Ah, yes, this makes more sense. It was difficult to review all your comments on 
my phone.

Thanks for clarifying!

- Bret

From: Laszlo Ersek<mailto:ler...@redhat.com>
Sent: Tuesday, February 13, 2018 9:29 AM
To: Bret Barkelew<mailto:bret.barke...@microsoft.com>; Kinney, Michael 
D<mailto:michael.d.kin...@intel.com>; Sean 
Brogan<mailto:sean.bro...@microsoft.com>
Cc: edk2-devel@lists.01.org<mailto:edk2-devel@lists.01.org>; Gao, 
Liming<mailto:liming....@intel.com>
Subject: Re: [edk2] [Patch] MdePkg/BaseSafeIntLib: Add SafeIntLib class and 
instance

On 02/13/18 17:56, Bret Barkelew wrote:
> In response to the original question, I would content that our goal
> should be "a". We should be allowing universal detection of errors
> without the caller having to carry this detection code itself.

OK.

The question is how the detection is implemented internally. Is that
implementation (in edk2) allowed to rely on behavior that the ISO C
standard leaves undefined, and -- consequently -- compilers might
exploit for code generation?

> The analog would be the safe string functions: if a buffer overflow
> occurs, they don't find a way to "fix" the operation, but they
> faithfully report an error.

Precisely.

Correspondingly, translated to the safe string functions, my question
becomes:

Is the implementation of the safe string functions allowed to employ
buffer overflow internally, and detect the overflow after the fact?

> As such, I believe from my review that these functions work as
> intended.

Please let me quote the function again, from
"MdePkg/Library/BaseSafeIntLib/SafeIntLib.c":

  3831  RETURN_STATUS
  3832  EFIAPI
  3833  SafeInt64Sub (
  3834    IN  INT64  Minuend,
  3835    IN  INT64  Subtrahend,
  3836    OUT INT64  *Result
  3837    )
  3838  {
  3839    RETURN_STATUS  Status;
  3840    INT64          SignedResult;
  3841
  3842    if (Result == NULL) {
  3843      return RETURN_INVALID_PARAMETER;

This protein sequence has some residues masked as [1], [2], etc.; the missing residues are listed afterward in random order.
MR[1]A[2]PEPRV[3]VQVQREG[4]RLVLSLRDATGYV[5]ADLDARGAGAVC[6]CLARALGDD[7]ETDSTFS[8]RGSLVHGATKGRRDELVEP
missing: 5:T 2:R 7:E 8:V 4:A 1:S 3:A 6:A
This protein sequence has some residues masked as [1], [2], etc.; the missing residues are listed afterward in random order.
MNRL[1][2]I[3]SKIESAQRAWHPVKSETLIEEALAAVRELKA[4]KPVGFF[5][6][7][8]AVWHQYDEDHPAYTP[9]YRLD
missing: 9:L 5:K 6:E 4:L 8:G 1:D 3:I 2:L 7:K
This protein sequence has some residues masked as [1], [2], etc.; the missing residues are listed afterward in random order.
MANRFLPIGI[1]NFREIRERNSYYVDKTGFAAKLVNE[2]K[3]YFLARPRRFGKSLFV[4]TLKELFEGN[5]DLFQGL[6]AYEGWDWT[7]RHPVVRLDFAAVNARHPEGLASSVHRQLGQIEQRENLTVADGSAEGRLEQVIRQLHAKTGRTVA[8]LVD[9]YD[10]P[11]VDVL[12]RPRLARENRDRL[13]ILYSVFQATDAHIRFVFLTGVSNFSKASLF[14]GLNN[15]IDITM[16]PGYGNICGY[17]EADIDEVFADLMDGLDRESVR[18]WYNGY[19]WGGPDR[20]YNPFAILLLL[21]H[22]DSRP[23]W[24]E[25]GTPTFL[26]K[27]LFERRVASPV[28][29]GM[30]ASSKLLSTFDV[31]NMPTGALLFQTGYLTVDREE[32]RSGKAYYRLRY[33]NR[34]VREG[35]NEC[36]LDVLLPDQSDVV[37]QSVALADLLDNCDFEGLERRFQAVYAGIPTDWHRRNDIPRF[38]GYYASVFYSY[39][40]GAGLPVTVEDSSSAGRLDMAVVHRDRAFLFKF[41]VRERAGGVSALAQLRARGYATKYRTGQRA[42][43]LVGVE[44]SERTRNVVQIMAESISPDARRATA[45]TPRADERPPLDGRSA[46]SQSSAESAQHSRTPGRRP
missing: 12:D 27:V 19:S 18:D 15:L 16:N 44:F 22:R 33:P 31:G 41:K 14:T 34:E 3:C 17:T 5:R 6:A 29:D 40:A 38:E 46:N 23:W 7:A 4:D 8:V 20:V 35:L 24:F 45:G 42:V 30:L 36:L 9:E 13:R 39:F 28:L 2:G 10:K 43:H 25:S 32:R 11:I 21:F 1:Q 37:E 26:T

3844    }
  3845
  3846    SignedResult = Minuend - Subtrahend;
  3847
  3848    //
  3849    // Subtracting a positive number from a positive number never 
overflows.
  3850    // Subtracting a negative number from a negative number never 
overflows.
  3851    // If you subtract a negative number from a positive number, you 
expect a positive result.
  3852    // If you subtract a positive number from a negative number, you 
expect a negative result.
  3853    // Overflow if inputs vary in sign and the output does not have the 
same sign as the first input.
  3854    //
  3855    if (((Minuend < 0) != (Subtrahend < 0)) &&
  3856        ((Minuend < 0) != (SignedResult < 0))) {
  3857      *Result = INT64_ERROR;
  3858      Status = RETURN_BUFFER_TOO_SMALL;
  3859    } else {
  3860      *Result = SignedResult;
  3861      Status = RETURN_SUCCESS;
  3862    }
  3863
  3864    return Status;
  3865  }

On line 3846, integer overflow is possible. If that happens, not only is
the resultant value of "SignedResult" undefined, but the behavior of the
rest of the function is undefined, according to ISO C.

In other words, just because we move the checking into a library
function, we cannot check *after the fact*. The subtraction on line 3846
can invoke undefined behavior *first*, and we check only afterwards,
starting on line 3855.

Here's an analogy. Various C compilers regularly equate "undefined
behavior" with "never happens" (which is a valid interpretation of the
ISO C standard for the compiler to make). For example, given the code

  int f(int *x)
  {
    *x = 3;
    if (x == NULL) {
      return 1;
    }
    return 0;
}

the compiler may compile f() to unconditionally return 0, such as:

  int f(int *x)
  {
    *x = 3;
    return 0;
  }

Because, the (x == NULL) branch would depend on undefined behavior
invoked by the assignment to *x. Given that the (*x = 3) assignment is
undefined for (x==NULL), according to ISO C, the subsequent (x == NULL)
check can be taken as constant false, and eliminated.

Similarly, a sufficiently smart compiler may assume that the subtraction
on line 3846 will never overflow. (Because, such an overflow would be
undefined behavior.) Consequently, it may deduce that the overflow
checks, *after the fact*, evaluate to constant false, and can be
eliminated. It might compile the function as in:

  {
    RETURN_STATUS  Status;
    INT64          SignedResult;

    if (Result == NULL) {
      return RETURN_INVALID_PARAMETER;
    }

    SignedResult = Minuend - Subtrahend;

    *Result = SignedResult;
    Status = RETURN_SUCCESS;

    return Status;
  }

I apoligize if I'm unclear; I really don't know how to put it better.
The subtraction on line 3846 runs the risk of undefined behavior, and
the checks starting on line 3855 are too late.

Thanks
Laszlo

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